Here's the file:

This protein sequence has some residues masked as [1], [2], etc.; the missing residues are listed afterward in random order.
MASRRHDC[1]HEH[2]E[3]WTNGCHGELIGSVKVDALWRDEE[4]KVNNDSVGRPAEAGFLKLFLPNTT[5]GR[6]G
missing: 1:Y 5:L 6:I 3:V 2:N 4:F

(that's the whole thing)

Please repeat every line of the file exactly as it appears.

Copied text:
This protein sequence has some residues masked as [1], [2], etc.; the missing residues are listed afterward in random order.
MASRRHDC[1]HEH[2]E[3]WTNGCHGELIGSVKVDALWRDEE[4]KVNNDSVGRPAEAGFLKLFLPNTT[5]GR[6]G
missing: 1:Y 5:L 6:I 3:V 2:N 4:F